Former Philippine President Fidel Ramos arrived in Hong Kong late Monday in a bid to “rekindle” ties with China as a special envoy to the country after an international tribunal rejected Beijing’s historic claims to much of the South China Sea.
Ramos, 88, stressed that he had no authority to negotiate with Chinese officials, but said that formal bilateral talks on the maritime disputed between the two countries would likely take place “in the near future.”
“Please do not make any mistake. I am not going there to negotiate. That belongs to the officials,” Ramos was quoted by the state-run Philippines News Agency as saying at a news conference ahead of his departure.
“I am just the icebreaker to warm up again, our good, friendly, neighborly relations with China and that’s all I have to do. Maybe that’s all I can do,” he added.
Ramos was accompanied by former first lady Amelita “Ming” Ramos, former Interior and Local Government Secretary Rafael Alunan III, veteran journalist Jose Santiago “Chito” Sta. Romana and Ramos’ grandson, Sam Jones, who serves as trustee of the Ramos Peace and Development Foundation. He was slatted to spend five days in Hong Kong.
The former Philippine leader accepted an offer late last month to be a special envoy to China by new President Rodrigo Duterte after the tribunal’s decision on July 12. He had earlier appeared hesitant to accept the post, citing his advanced age.
The July 12 case by a tribunal at the Permanent Court of Arbitration at The Hague
Beijing has blasted the court’s decision, calling the proceedings as a “farce” and labeling the ruling “waste paper.” China claims virtually the entire strategic waterway, through which more than $5 trillion in annual trade passes. Brunei, Malaysia, the Philippines, Taiwan and Vietnam all have rival claims.Widely respected in the region, Ramos has experience on the South China Sea issue, having handled the Manila’s response to Beijing’s 1995 occupation of Mischief Reef in the disputed Spratly Island chain during his 1992 to 1998 term as president.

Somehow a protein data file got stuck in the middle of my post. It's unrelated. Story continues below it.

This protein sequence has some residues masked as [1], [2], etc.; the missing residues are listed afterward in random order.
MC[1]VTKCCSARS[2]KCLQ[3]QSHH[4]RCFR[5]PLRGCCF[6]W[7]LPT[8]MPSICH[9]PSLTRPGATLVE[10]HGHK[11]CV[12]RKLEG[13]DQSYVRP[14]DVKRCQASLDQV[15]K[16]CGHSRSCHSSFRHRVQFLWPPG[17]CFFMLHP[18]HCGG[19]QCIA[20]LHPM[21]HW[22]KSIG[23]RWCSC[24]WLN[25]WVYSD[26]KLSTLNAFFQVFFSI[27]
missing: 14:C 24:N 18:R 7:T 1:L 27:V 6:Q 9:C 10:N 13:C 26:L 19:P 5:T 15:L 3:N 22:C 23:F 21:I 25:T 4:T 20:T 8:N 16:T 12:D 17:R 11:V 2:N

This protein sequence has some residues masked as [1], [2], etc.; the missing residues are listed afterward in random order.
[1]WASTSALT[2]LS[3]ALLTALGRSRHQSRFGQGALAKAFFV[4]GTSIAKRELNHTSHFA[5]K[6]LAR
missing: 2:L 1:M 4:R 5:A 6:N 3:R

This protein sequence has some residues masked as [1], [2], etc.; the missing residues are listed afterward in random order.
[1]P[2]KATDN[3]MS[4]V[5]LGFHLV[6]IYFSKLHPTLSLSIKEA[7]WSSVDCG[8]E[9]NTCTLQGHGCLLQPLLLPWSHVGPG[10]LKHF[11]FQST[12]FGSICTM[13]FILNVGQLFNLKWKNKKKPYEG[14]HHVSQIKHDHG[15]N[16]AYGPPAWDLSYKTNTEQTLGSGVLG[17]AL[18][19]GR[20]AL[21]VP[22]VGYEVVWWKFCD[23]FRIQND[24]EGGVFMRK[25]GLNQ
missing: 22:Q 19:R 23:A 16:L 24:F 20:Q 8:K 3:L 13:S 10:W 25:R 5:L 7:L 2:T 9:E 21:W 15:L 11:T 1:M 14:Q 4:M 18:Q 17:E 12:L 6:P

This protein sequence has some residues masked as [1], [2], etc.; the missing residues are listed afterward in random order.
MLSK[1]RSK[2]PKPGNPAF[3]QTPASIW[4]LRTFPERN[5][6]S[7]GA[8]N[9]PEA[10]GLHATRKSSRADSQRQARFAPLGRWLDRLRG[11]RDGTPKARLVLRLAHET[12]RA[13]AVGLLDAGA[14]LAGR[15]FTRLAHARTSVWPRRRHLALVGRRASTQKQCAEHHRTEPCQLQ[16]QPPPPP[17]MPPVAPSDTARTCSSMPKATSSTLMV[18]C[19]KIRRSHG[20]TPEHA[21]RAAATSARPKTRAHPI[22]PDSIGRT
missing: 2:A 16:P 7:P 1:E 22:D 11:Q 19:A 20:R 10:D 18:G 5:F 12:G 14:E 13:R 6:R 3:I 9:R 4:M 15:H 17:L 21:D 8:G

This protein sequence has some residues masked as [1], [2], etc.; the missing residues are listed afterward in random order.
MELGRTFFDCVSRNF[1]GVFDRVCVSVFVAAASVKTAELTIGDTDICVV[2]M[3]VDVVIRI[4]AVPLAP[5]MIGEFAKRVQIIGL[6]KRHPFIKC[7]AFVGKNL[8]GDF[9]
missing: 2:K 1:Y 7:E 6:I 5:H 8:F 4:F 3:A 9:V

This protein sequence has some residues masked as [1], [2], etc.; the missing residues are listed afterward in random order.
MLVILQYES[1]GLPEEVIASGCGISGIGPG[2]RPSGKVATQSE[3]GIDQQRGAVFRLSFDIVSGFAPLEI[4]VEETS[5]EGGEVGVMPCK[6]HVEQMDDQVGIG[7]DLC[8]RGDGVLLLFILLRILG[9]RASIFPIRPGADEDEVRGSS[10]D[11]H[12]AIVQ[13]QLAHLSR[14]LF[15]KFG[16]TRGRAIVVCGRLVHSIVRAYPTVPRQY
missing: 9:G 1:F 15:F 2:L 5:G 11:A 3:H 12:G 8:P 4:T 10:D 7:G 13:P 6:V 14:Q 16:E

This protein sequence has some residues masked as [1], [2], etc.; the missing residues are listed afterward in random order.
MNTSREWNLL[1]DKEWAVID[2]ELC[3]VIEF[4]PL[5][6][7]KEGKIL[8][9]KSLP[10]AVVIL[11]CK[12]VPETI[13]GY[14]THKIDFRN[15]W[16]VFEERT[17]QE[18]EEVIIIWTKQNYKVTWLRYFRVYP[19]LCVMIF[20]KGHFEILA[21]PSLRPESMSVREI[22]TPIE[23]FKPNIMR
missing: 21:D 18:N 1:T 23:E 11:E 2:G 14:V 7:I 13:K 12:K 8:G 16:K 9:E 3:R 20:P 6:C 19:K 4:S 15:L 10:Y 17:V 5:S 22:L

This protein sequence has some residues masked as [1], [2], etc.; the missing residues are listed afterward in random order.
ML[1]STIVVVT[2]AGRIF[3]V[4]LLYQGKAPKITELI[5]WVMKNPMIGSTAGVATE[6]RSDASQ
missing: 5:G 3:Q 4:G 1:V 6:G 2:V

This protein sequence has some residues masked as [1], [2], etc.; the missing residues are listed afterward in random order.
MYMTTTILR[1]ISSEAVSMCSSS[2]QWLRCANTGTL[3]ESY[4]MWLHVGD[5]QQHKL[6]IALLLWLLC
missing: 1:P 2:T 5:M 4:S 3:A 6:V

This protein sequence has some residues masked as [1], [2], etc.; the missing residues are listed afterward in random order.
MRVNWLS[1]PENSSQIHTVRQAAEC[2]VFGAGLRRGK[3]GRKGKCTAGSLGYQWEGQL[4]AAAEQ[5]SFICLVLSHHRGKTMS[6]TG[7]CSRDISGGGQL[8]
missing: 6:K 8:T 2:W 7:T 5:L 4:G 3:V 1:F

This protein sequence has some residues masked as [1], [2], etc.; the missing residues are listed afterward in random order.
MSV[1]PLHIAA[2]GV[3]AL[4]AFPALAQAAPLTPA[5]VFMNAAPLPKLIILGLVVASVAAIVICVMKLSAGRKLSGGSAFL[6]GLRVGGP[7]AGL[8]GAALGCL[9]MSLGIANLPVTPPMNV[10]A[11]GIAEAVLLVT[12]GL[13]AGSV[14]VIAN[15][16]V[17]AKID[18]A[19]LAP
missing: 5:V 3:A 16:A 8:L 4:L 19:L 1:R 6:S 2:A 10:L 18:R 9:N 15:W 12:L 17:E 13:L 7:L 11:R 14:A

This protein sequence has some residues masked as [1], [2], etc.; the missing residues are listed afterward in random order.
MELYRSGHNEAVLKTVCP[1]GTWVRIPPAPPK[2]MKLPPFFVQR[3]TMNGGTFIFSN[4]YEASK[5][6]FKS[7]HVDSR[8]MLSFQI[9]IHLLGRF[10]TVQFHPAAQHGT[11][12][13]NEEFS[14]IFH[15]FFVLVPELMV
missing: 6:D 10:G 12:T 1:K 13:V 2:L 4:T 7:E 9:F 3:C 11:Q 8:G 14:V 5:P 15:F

An editorial published by China’s official Xinhua News Agency on Monday praised Ramos as a “revered statesman” and the “best choice for the job,” but warned that relations “could hardly take another hit.”
Duterte, who took office in June, is in a precarious position — despite Manila’s resounding legal victory. He must balance calls for a tougher response to perceived Chinese bullying while also working to repair ties with Beijing, Manila’s biggest trading partner and a key investor.Duterte has appeared more conciliatory toward Beijing than his predecessor who initiated the case, President Benigno Aquino III. Duterte has also been critical of Washington’s security policies in the region, saying during the election campaign that he would “shut up” on the dispute if China would pay for railway projects in his country.
Ramos has suggested setting aside the tribunal’s ruling to pursue a “settlement” with China.
Beijing had offered to hold talks “outside of and in disregard” to the international tribunal’s ruling, an overture rejected by Manila.In a country-risk brief released after the ruling, IHS Jane’s Intelligence Weekly wrote that China and the Philippines are likely to seek a negotiated solution to the South China Sea dispute since all states interested are unlikely to want a military confrontation.
Ramos experience with the South China Sea issue can be traced back to early 1995, when he sent warships and fighter planes to Mischief Reef after construction of a Chinese outpost was first spotted at the coral reef just 116 nautical miles (215 km) from the Philippines — well within the Philippines’ 200-nautical mile exclusive economic zone.
Despite diplomatic protests by Manila, Beijing at the time insisted these were just storm “shelters” for fishermen. The row later died down after an informal code of conduct was reached months later, but China continued to build up its outpost, ramping up dredging operations in early 2015.
The Mischief Reef outpost now sits on 5,580,000 sq. meters of reclaimed land and boasts facilities, including China’s newest military-grade airstrip in the waters.
In a time of both misinformation and too much information, quality journalism is more crucial than ever.
By subscribing, you can help us get the story right.